Aguyi Ironsi, it is said, was so ultra-nationalist in his approach to governance that in an attempt to dissolve the bad blood created among Nigerians as a result of regional differences during the First Republic, he even wanted to carry it to where chiefs would be transferred between regions, like where the Sultan of Sokoto would be transferred to Onitsha or Calabar, for example, and the Obi of Onitsha or Oba of Benin brought to Borno or Kano. Others saw things differently. Northerners in particular saw his moves as an attempt to pave the way for Igbo colonization of the North. Whether it was true or not, that fear contributed to the July 1966 coup just as did the brutal killing of top northern politicians and military officers six month earlier.
Ironsi was killed in that coup and he left the North intact, with its vast land accounting for three quarters of the Nigerian map. But traces of his dream would be pursued in another form this time in combination with that of others. The south has always complained of the unequal size of the three regions that formed Nigeria, saying that the arrangement gave the North a clear advantage in political and administrative matters.
So, one thing was settled for, in collaboration with northern minority groups that have been in opposition to the ruling Northern Peoples Congress during the First Republic. If the ‘big’ North cannot be colonized as per Ironsi’s dream, it should be broken into pieces called states. The agenda of state creation has been a long dream of the two groups and the ascension of the pacifist Gowon as the Head of State and the prominent role of clever Awolowo as his chief planning officer offered a golden opportunity for the realization of that dream. How Nigeria now became 36 states does not need any review here. It took only the first step of creating twelve and the strong thirst for each group to have its own state, no matter how unviable it would be, has never been quenched.
The states created carried as their takeoff baggage the virus of indigenisation. Whenever one is partitioned into two or more, assets of the old state are shared among the new ones and its civil servants are redeployed each to his own state of origin. States have undoubtedly brought government closer to the people. Along with federal statutory allocations they have also brought about a more even distribution of physical development in the country.
However, it is very doubtful, even by the mere reading of “them” in the above text message, whether states creation has brought Nigerians closer to one another. The old North/South divide remains and northerners are often reminded of their common name regardless of the state they originate from in the North or the religion they profess. They are made to equitably share the fate that befalls them especially in times of crisis when the axes of OPC and MASSOB are let lose on the streets of Lagos or Aba respectively.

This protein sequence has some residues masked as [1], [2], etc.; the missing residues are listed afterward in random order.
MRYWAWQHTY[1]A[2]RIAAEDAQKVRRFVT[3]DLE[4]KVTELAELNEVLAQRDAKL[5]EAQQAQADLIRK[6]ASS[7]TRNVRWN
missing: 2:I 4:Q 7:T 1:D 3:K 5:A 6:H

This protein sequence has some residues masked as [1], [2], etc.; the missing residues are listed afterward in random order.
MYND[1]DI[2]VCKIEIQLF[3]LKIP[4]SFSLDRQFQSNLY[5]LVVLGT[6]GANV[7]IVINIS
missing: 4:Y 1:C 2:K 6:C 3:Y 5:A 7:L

Beyond their inability to dissolve past differences, states have also multiplied corruption and spread unrest to hitherto peaceful areas. The case of Plateau is a good example to cite. All was well during the former Benue-Plateau and Plateau States. Hausas in Jos North then, for example, were enjoying scholarships and other privileges. But as soon as Nasarawa State was created, a new power equation emerged to the disadvantage of the Hausas. Those favoured by that equation decided that it is now time to get rid of “the settlers” from our land.
The issue of indigeneship is therefore entrenched in our psyche and it will be difficult to remove or replace it with the more liberal identity of residency. That idea will definitely not be accepted in any of the Northern states, if I must put it bluntly. We are okay with the status quo. If I will move to Umuahia to stay for any reason, for example, I will be proud to answer my Bauchi origin and under no circumstance would I claim to be an indigene of Abia. I should be contented with my constitutional rights as a citizen. And those rights, mind you, are many.
I have the right to live in anywhere in the country, to run any business, to associate with anyone, to practice any religion, to hold any belief, all without hindrance, says the constitution of the Federal Republic of Nigeria. As a tax payer and a statistic in the demography of the state, I am also entitled to any welfare benefit that might accrue to any of its residents, like electricity, water, healthcare, roads and basic education for my children. I do not think there is much contention on these things.